Thursday 18 September 2008

America's Chance to Usher In Something New

I tend to be quite pragmatic about politics- as opposed to principle.
Because politics is the art of the practical. So often one has to accept that it really is soap powder politics. It's about competence, not principle.

The US Presidential elections are important to the rest of the world, no two ways about it. Why? Because the US is in the extraordinary position of being able to force it's wishes in defiance of anyone else. Sometimes, the rest of the world agrees. But it doesn't matter much if it doesn't. The US doesn't actually need the support of the UN to carry out any political action, it just needs the UK to rubber stamp it's decisions, and then it all looks respectable. Because really, that's the only difference between Vietnam and Iraq. The UK and the Aussies were there to make it look a bit more respectable.

Conversely, no UN decision that lacks US support has any validity. How many sanctions has the UN imposed against Israel? Will it ever matter?

The US, through its films and other media showcases to the world what the paramount culture of the world should be. No matter how out of kilter the accepted paradigms in US culture might be with the rest of the world, these values are continually propagated across the face of the globe with far more effective force than any other values system can possibly hope to achieve.

In a very real way, through their government and its vast armed forces, the two hundred thousand citizens of the United States of America hold power over the rest of the globe.

Because it matters to us who they choose to lead them, far more than it matters to them who we choose to lead us. The leadership of America, the values it espouses, the culture it promotes, the policy decisions it makes, these affect every human being on the face of the globe.

The voters of America really do have an obligation that they themselves do not understand.
They are the trustees of global values and the trustees of global peace.
In a very real way, our lives and the sort of future the WORLD looks forward to, is in their hands.

And to me, it's all about what's on offer.

I got a little annoyed with those of my countrymen who bombarded the voters of certain Florida counties in the last election telling them to vote for Kerry. I suspect it had the reverse effect.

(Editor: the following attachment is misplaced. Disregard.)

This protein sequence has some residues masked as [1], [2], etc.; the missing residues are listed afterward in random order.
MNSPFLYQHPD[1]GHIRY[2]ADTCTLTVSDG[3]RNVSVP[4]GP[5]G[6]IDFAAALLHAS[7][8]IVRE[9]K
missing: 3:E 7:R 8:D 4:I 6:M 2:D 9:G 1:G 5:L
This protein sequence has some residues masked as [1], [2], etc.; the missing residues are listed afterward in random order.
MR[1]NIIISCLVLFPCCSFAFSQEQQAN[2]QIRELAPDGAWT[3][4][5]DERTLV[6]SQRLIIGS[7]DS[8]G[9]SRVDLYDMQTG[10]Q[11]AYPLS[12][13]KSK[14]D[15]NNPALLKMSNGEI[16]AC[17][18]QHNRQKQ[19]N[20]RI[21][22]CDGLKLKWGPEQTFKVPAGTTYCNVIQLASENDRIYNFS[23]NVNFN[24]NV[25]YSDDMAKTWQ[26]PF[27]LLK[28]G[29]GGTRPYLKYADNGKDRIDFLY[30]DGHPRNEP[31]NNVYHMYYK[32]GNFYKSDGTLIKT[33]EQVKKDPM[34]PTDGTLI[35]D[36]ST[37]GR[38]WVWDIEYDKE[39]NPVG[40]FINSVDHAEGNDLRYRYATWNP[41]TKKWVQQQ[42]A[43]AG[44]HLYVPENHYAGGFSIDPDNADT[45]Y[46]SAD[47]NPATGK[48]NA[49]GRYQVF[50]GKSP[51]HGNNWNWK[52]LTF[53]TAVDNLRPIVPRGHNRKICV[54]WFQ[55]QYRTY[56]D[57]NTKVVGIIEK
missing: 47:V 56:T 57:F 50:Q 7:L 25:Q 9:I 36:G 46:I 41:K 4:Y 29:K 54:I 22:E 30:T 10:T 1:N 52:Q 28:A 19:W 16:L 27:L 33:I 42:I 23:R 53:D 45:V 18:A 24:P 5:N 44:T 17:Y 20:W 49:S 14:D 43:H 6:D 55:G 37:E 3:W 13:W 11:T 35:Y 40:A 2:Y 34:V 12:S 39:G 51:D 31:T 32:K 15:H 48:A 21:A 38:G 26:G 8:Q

But also, to be fair, the main issue being competence as far as I can see it, though there are huge things wrong with the Bush Presidency and foreign policy seems to have been made up by people not much better than Ayatollahs themselves and whilst I don''t think Bush was exactly an intellectual giant, he at least seemed to have an element of confidence and know what he was doing. He probably didn't, the last eight years seem to demonstrate that, it was foreign policy dictated by a Christian version of Boy's Own Magazine, but take one look at Gore and Kerry and you can see why Bush won.

America is a big, tough, still relatively new country. If neither of the choices really offer you much change, you choose the guy who seems straight talking. I guess the idea was that Bush wasn't clever enough NOT to be sincere.

But Gore and Kerry? No wonder the Democrats hadn't a hope.

And to be honest, when this campaign started, I figured it would be Rudy Guiliani versus Hilary.
And to my mind, no question. Rudy might apparently belong to the same lot as the neo-cons and the Bible nuts, but he had proved he didn't think like them. If he could get the nomination, then one assumed he'd probably win over the people. But Republican activists it seems, preferred to cut of their noses to spite their faces.

A choice between Rudy and Hilary, it had to be Rudy. Rudy carried the wind of change with him, Hilary...

It's odd, but by choosing a black candidate with a Ghanain surname, the Democrats have played the wildcard that is perhaps the only card that could ensure the Democrats could win. Because whilst the rest of the world judges America on its foreign policy, most Americans are actually unaware that Britain is an island. The Democrats have tended in the past to talk to themselves whilst the Republicans talked to America- more usually White America, Christian America, playing banjos in the Blue Mountains America, but they manage to get their people out. And last time, they made significant advances into both the black and Catholic votes. It seemed the Democrats were being consigned to being the party of the urban coastlines.

But now it's different. America has a choice. For the first time in a long time.

The choice is simple. Allow the tide to continue as it does and let the current mould set, or break it. Change the world.

And that change isn't assured. Voting Obama in doesn't guarantee that, it might all turn out to be a damp squib. But it's the only shot America- and the rest of us- have.

Because to vote in McCain and Palin guarantees business as usual. Foreign policy will carry on as it is, with the US adopting the role the rest of us think should be reserved for the UN as a whole. It will continue to tacitly exploit divisions in its own culture, to promote 'God Bless America, One Nation Under God' as a legitimate values system, it will essentially be a white Anglo-Saxon America in which black people have a place under sufferance because lip service must be paid to Martin Luther King and Hispanics, well, we don't mind them too much, they try so hard don't they, to BE American, as long as they do that we can live with them.

It will be an America where Enron can happen again. An America where lobby groups dictate policy. It is the America of apple pie, shooting trout, The Alamo, TV Evangelists and belief in an axis of evil.